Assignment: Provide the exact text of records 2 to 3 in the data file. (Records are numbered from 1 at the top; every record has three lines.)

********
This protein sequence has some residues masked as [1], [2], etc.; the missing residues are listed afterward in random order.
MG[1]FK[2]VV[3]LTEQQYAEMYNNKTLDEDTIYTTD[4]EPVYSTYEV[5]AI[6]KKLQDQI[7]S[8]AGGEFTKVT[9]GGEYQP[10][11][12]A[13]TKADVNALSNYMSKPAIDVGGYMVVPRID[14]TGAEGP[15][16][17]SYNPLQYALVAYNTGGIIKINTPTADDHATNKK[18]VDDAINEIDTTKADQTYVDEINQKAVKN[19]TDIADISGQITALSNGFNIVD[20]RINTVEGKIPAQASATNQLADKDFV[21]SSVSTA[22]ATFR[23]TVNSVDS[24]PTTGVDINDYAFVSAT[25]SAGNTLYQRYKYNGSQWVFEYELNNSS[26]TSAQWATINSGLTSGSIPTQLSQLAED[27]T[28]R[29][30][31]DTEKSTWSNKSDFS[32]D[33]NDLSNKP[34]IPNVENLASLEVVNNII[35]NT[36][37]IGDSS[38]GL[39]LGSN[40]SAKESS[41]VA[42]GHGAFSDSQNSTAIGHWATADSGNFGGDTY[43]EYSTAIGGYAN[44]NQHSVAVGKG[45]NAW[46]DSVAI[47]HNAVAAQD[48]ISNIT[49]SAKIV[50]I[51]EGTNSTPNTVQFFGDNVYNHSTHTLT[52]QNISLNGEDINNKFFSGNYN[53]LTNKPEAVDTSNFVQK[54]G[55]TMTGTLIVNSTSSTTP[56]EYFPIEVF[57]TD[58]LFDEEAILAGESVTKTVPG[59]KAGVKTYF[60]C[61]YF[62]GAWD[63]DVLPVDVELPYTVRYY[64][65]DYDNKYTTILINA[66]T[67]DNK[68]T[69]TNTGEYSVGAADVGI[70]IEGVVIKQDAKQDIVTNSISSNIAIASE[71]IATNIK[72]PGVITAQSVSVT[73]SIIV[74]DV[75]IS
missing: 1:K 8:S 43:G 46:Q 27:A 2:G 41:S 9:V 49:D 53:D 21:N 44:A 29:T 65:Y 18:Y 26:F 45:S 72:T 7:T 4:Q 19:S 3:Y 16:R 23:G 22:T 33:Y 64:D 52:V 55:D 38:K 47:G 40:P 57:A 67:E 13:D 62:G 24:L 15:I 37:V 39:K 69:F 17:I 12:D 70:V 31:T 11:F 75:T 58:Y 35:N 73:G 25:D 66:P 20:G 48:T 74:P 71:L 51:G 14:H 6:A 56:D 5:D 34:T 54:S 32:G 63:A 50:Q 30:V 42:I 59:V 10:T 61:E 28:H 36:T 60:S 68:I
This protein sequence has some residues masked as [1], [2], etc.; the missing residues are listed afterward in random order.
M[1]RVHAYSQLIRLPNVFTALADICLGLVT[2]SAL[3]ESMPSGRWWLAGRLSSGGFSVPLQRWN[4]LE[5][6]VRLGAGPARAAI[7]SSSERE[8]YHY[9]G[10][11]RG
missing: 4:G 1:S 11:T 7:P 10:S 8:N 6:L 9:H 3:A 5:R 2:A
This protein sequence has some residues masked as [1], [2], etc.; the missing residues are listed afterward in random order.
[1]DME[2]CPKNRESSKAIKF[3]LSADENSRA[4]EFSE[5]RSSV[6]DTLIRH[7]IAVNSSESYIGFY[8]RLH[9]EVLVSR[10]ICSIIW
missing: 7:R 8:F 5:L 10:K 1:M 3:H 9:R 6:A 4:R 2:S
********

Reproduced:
This protein sequence has some residues masked as [1], [2], etc.; the missing residues are listed afterward in random order.
M[1]RVHAYSQLIRLPNVFTALADICLGLVT[2]SAL[3]ESMPSGRWWLAGRLSSGGFSVPLQRWN[4]LE[5][6]VRLGAGPARAAI[7]SSSERE[8]YHY[9]G[10][11]RG
missing: 4:G 1:S 11:T 7:P 10:S 8:N 6:L 9:H 3:A 5:R 2:A
This protein sequence has some residues masked as [1], [2], etc.; the missing residues are listed afterward in random order.
[1]DME[2]CPKNRESSKAIKF[3]LSADENSRA[4]EFSE[5]RSSV[6]DTLIRH[7]IAVNSSESYIGFY[8]RLH[9]EVLVSR[10]ICSIIW
missing: 7:R 8:F 5:L 10:K 1:M 3:H 9:R 6:A 4:R 2:S